If the market had stuck to standard 30-year fixed rate mortgages with 20-25% downpayments we probably would not have had a financial crisis. The real problem was the more exotic products that people expected to be able to refinance in a few years when the value of their home went up, as well as things like "stated income" or piggyback/no downpayment loans, etc.
The employer can propose changes to pension plans, but cannot enact them without the union agreeing.
People lived in houses long before anyone offered 30 year mortgage financing.
MLB aside for a minute, in most cases regarding pensions where a union is not involved, a business promises to pay deferred compensation to its employees through a program that, by its rules, allows the employer the right to change the program at any time for any reason.
A 30 year mortgage allowed the price of land and homes to skyrocket when it never should have which led directly to the problems of 2007 and so on.
2007 1997 1984 1977 1967 1950s
Food. 15% 17% 18% 25% 30% 32%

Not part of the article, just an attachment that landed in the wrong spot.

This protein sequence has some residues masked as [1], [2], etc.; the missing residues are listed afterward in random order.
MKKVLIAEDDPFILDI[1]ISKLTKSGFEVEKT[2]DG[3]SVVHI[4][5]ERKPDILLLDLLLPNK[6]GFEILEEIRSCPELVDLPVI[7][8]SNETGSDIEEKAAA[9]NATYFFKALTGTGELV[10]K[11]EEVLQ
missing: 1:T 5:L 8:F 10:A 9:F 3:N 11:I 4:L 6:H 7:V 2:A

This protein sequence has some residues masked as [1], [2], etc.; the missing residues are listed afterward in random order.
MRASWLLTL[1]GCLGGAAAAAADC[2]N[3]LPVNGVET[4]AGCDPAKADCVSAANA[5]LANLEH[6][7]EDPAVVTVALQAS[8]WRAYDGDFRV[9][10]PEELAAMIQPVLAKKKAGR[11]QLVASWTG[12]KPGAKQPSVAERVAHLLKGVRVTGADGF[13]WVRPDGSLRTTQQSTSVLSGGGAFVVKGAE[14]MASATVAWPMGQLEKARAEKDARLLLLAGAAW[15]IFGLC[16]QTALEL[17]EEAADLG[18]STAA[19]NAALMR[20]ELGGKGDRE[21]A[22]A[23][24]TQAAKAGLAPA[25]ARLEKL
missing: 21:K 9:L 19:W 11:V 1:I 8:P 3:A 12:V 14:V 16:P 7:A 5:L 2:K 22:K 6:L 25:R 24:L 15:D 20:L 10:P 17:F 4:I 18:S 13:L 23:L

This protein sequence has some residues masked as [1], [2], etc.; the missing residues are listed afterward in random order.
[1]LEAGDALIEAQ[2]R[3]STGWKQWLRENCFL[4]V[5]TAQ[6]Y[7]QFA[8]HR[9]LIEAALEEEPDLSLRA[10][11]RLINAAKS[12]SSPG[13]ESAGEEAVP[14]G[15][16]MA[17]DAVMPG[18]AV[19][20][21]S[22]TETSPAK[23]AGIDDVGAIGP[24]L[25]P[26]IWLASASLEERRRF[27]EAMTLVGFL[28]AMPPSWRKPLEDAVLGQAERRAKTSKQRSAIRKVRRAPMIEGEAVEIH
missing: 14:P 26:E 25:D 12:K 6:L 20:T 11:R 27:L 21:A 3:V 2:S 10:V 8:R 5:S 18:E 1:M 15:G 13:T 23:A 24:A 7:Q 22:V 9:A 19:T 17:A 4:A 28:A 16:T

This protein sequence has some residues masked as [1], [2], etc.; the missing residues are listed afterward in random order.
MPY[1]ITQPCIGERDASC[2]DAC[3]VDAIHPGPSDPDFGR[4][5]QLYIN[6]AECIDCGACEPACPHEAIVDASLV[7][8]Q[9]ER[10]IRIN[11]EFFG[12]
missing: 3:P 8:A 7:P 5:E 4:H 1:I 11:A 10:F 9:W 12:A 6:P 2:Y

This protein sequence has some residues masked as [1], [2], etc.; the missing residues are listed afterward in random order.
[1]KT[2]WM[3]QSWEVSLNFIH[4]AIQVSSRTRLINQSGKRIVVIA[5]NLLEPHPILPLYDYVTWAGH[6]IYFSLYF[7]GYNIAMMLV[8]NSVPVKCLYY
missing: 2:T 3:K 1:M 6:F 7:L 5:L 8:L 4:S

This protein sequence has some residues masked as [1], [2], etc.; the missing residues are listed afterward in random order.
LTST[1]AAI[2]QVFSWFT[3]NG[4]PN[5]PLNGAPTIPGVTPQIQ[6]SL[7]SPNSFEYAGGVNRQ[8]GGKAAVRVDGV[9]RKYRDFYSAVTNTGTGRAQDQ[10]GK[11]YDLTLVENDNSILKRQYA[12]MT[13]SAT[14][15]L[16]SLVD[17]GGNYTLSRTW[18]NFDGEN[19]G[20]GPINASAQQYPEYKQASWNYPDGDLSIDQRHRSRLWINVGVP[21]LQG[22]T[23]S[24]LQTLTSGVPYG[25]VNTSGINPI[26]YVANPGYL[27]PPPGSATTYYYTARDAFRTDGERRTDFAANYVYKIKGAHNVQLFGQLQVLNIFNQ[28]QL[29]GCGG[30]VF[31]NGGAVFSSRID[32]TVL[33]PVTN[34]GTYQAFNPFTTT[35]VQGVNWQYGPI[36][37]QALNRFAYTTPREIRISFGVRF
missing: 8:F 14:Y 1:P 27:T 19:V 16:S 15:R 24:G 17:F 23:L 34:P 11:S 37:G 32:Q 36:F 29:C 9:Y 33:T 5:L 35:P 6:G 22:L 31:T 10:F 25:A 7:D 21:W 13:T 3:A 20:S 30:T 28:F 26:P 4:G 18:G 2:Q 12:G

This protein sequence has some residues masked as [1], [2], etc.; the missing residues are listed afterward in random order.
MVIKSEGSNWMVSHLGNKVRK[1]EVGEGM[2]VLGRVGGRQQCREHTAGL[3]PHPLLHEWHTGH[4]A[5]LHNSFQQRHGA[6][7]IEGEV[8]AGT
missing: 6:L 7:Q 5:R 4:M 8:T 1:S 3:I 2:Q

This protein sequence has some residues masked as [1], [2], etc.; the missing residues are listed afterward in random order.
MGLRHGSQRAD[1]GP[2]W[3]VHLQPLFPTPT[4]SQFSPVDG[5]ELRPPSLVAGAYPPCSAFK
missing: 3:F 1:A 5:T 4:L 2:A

Housing 43% 41% 42% 33% 33% 22%
Clothing 4% 5% 7% 10% 11% 12%
Transportation 18% 17% 18% 13% 15% 15%
Medical Care 6% 7% 5% 8% 6% 5%
Recreation 6% 4% 4% 5% 3% 2%
Education & Communication 6% 4% 3% 2% n/a n/a
This is misleading, and to make matters worse, you're old enough that the SOA made you learn something about ERISA.
50. McCoy Posted: February 13, 2014 at 02:37 PM (#4656421)
[ Ignored Comment ]
Don't worry, they'll let you know.
How do you know who is a vegetarian?
Don't worry, they'll let you know.
Didn't Britain have a roughly similar housing crisis despite having relatively few 30-year mortgages?
You must be Registered and Logged In to post comments.
Login to Join (2 members)
Page rendered in 0.8229 seconds, 57 querie(s) executed